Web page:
An Amtrak train traveling from New York to Miami collided with a CSX freight train early Sunday morning in Lexington County, South Carolina, killing two Amtrak personnel and injuring more than 100, according to authorities.
The crash overnight Sunday caused the lead engine and some passenger cars to derail, Amtrak said in a statement. There were 139 passengers and 8 crew aboard the Amtrak train when it collided with the freight at around 2:35 a.m. Sunday morning near Cayce, South Carolina, officials said.
One hundred-sixteen people in total had been taken to local hospitals, with injuries ranging from very minor to more serious, South Carolina Gov. Henry McMaster said during a news conference Sunday morning.
The engineer of the Amtrak train, 54-year-old Michael Kempf, and the conductor, 36-year-old Michael Cella, were killed during the collision, Lexington County Coroner Margaret Fisher said during a news conference. Kempf was from Savannah, Georgia, and Cella was from Orange Park, Florida, she said.
The CSX train was stationary at the time of the collision and appeared to be empty at the time of the crash, officials said. McMaster said there were several train tracks at the location of the collision.
The National Transportation Safety Board (NTSB) said it was sending a team to the site of the crash, and Amtrak said in a statement early Sunday afternoon that it was fully cooperating with the safety board.
Amtrak said that it is “deeply saddened” to report the death of two of its employees.
The company added that CSX maintains all of the tracks and signal systems in the area where the collision occurred. “CSX controls the dispatching of all trains, including directing the signal systems which control the access to sidings and yards,” the statement said.
Railroad sources familiar with the investigation told NBC News that just before the crash, the CSX signals had been suspended for work. All CSX signals were offline, the sources said.
The Amtrak train, according to sources, was given verbal approval by CSX dispatch to proceed down a set of tracks. But the switch on those tracks was on the wrong position, sending the Amtrak train into a CSX train which was sitting still, pulled off to the side. There was no Positive Train Control system on the tracks at this location. Positive Train Control, according to sources, likely would’ve prevented the crash.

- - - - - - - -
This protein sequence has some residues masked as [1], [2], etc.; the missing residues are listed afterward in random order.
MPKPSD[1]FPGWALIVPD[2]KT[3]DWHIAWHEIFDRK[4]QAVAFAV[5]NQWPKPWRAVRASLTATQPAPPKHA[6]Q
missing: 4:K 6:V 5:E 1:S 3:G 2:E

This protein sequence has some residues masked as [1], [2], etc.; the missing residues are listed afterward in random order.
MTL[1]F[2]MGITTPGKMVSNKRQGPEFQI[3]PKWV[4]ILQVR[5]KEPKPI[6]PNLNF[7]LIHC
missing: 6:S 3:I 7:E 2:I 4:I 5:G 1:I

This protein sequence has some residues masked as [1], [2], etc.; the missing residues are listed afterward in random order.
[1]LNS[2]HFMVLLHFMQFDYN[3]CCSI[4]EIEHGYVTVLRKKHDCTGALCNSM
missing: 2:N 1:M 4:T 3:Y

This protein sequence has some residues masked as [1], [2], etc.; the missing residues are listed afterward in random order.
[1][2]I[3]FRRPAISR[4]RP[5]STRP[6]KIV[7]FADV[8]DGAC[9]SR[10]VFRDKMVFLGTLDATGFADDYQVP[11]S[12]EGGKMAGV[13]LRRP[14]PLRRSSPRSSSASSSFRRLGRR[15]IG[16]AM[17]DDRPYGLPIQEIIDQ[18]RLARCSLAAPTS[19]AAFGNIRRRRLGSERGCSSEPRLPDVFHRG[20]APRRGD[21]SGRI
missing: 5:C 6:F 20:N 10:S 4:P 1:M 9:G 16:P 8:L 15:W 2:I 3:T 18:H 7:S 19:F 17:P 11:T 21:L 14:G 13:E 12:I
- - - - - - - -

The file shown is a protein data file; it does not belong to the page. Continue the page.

Amtrak CEO Richard Anderson said during a phone call with reporters Sunday afternoon that, “Our understanding is that the signal system was down and that we were being managed by the dispatchers and by CSX controlling the switches on this bypass.”
Anderson added that the Amtrak train was supposed to be on the main line “just east of the collision.”
The Amtrak train hit the tail end of the CSX freight train, he said. “The switch had been thrown to put the CSX freight on the siding and we collided with the rear of the CSX train.”
McMaster had said during an earlier news conference that it appeared the Amtrak train was not on the correct train llne.
“Our information — subject to correction — is that this was not the main line,” McMaster said. “That is, this was a loading track or a sidetrack … where the collision took place. That’s subject to verification.”
It appeared to him that the Amtrak train “was on the wrong track” when it hit the freight train, he said, but added that he deferred to transportation experts and the investigation was still ongoing.
“It’s a horrible thing to see, to understand the force this involved,” McMaster said, referring to the crash site.
The collision was yet another crash highlighting Positive Train Control, a system that among other things is designed to prevent trains from speeding.
Dr. Steve Shelton, the director for emergency preparedness at Palmetto Health system, said at a news conference Sunday morning that they had received 62 patients across its three facilities.
“Currently there is one patient that is in critical condition, there are two others that are in serious and a few others that are currently being evaluated for possible serious conditions,” he said.
Shelton added that the “majority” of patients did not sustain life-threatening injuries. Hospital officials said later Sunday that six patients had been admitted.
Lexington Medical Center said they received 27 patients with mostly minor injuries. Many were treated for cuts and bruises and released, while two others were admitted to Lexington Medical Center, spokeswoman Jennifer Wilson said.
Jaclyn Kinney, 22, from Pinehurst, North Carolina, was in the sleeper car with her boyfriend on their way to Orlando.
“We basically woke up to the train crash,” she told NBC News.
“It knocked us around and we got bumped into the wall from the impact and the train derailed. The cafe car that was right in front of us was in much worse shape so we were lucky,” she said.
“The staff members came by and made sure people were okay before we left the car. We were waiting for a few minutes before they evacuated us.”
“There were a few people with noticeably bad injuries but most people didn’t seem super injured,” Kinney added.
President Donald Trump tweeted that his “thoughts and prayers are with all of the victims involved in this mornings train collision in South Carolina” and thanked first responders.
South Carolina’s Emergency Management Division said 5,000 gallons of fuel was spilled as a result of the crash, with Hazmat responding to the scene. Officials said there was no further threat to the public.
It was the second major Amtrak incident in less than a week. On Wednesday, a train carrying Republican members of Congress to a retreat in West Virginia collided with a garbage truck. One person on the truck was killed.